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NSA whistleblower Edward Snowden reportedly used the Tails OS to keep his communications safe from snooping. How does this technology work? Is there a legitimate use in an enterprise context for high-security activities?
According to The Guardian reporter Glenn Greenwald, he and Snowden used Tails to keep their communications secure. Tails is a standalone bootable computer installation that includes an operating system and preinstalled applications, all of which run in the computer's memory. Instead of loading the operating system from a desktop or laptop's hard drive, users load Tails directly from a CD, DVD, USB stick or SD card. It has been designed from the ground up to provide anonymity and preserve privacy while a user is on a computer or the Internet.
Tails is an open source version of the Debian Linux operating system, but it is stateless and optimized for anonymity. Tails comes with several preconfigured privacy and cryptographic tools like OpenPGP, the password management system KeePassX, LUKS for disk encryption and the chat encryption plugin Off-the-Record. It doesn't store any data locally, only using RAM to run the OS and applications. Data held in RAM is erased when the computer shuts down so that when a user boots back into their computer's normal operating system, no history from the Tails session remains. This prevents anyone from being able to recover data or gather forensic evidence. Tails is configured so that all connections to the Internet have to go through the Tor network, which anonymizes a user's Internet traffic by routing it through a network of computers around the world.
In this Internet age of mistrust and rumor, can Tails be trusted -- particularly as nobody knows who the developers of Tails are? The developers initially called their project Amnesia and based it on the existing Incognito operating system, with Tails standing for "The Amnesic Incognito Live System." The project's aim is to bring privacy technologies together in a ready and easy-to-use form. Started five years ago, all the code is open source -- so it can be reviewed by anyone worried about backdoors. A separate group is said to be developing a mobile version of Tails that can run on Android and Ubuntu tablets.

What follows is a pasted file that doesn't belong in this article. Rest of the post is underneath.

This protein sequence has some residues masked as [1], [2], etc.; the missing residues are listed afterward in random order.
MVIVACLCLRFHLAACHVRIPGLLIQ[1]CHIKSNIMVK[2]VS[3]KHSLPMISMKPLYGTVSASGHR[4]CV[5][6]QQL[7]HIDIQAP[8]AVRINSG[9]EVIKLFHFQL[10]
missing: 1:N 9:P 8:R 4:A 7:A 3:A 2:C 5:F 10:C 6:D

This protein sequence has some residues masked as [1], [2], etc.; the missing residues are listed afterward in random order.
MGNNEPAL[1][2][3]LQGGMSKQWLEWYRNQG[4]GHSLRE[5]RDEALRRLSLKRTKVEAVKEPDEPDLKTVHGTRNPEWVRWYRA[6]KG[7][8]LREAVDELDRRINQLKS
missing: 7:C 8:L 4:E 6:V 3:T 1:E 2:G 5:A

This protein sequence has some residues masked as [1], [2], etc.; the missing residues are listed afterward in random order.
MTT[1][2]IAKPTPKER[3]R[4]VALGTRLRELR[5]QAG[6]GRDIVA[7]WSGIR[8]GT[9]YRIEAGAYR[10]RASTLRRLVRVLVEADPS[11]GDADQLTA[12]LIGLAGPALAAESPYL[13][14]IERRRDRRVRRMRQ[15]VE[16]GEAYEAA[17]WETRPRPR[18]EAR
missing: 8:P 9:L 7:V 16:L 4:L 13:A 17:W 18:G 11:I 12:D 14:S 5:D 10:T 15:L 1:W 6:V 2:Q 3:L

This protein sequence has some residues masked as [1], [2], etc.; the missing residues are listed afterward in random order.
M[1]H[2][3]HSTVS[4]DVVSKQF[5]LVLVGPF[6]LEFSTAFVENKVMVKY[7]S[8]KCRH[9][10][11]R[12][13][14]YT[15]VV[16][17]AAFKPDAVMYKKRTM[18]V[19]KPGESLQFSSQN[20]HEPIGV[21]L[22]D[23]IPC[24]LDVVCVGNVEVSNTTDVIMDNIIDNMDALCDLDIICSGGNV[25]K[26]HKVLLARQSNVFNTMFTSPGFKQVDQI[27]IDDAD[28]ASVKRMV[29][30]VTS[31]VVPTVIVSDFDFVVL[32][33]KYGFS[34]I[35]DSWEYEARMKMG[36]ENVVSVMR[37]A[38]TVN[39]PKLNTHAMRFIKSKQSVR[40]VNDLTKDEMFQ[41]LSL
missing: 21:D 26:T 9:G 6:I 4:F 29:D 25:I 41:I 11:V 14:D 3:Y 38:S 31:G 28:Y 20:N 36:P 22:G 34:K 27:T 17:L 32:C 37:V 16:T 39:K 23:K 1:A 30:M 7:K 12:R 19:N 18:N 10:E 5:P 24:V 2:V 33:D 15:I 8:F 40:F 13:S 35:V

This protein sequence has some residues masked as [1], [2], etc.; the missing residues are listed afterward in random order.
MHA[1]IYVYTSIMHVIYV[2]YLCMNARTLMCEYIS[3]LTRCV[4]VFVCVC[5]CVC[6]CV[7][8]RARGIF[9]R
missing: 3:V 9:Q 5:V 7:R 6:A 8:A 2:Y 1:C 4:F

There is certainly a need for a live OS like Tails for journalists, whistleblowers and the like, and with the growing level of cyberespionage, many enterprises may benefit from using it to exchange highly sensitive commercial data between departments and partners, or when top executives need to use the Internet while traveling abroad.
While Tails makes it much easier for the average person to use privacy tools (for example, Tor runs automatically), training and a strong sense of paranoia will be necessary to ensure all online activities are kept anonymous. Although Tails includes productivity applications like OpenOffice, enterprises are best off having computers dedicated solely for using Tails when a secure communication channel is needed, ensuring it is kept physically secure and air-gapped at all other times. This means total isolation from any other computer and manually transferring files to and from it on trusted media.
No operating system or privacy tool can guarantee complete protection in all situations, but using Tails can go a long way toward facilitating the secure exchange of highly sensitive information.
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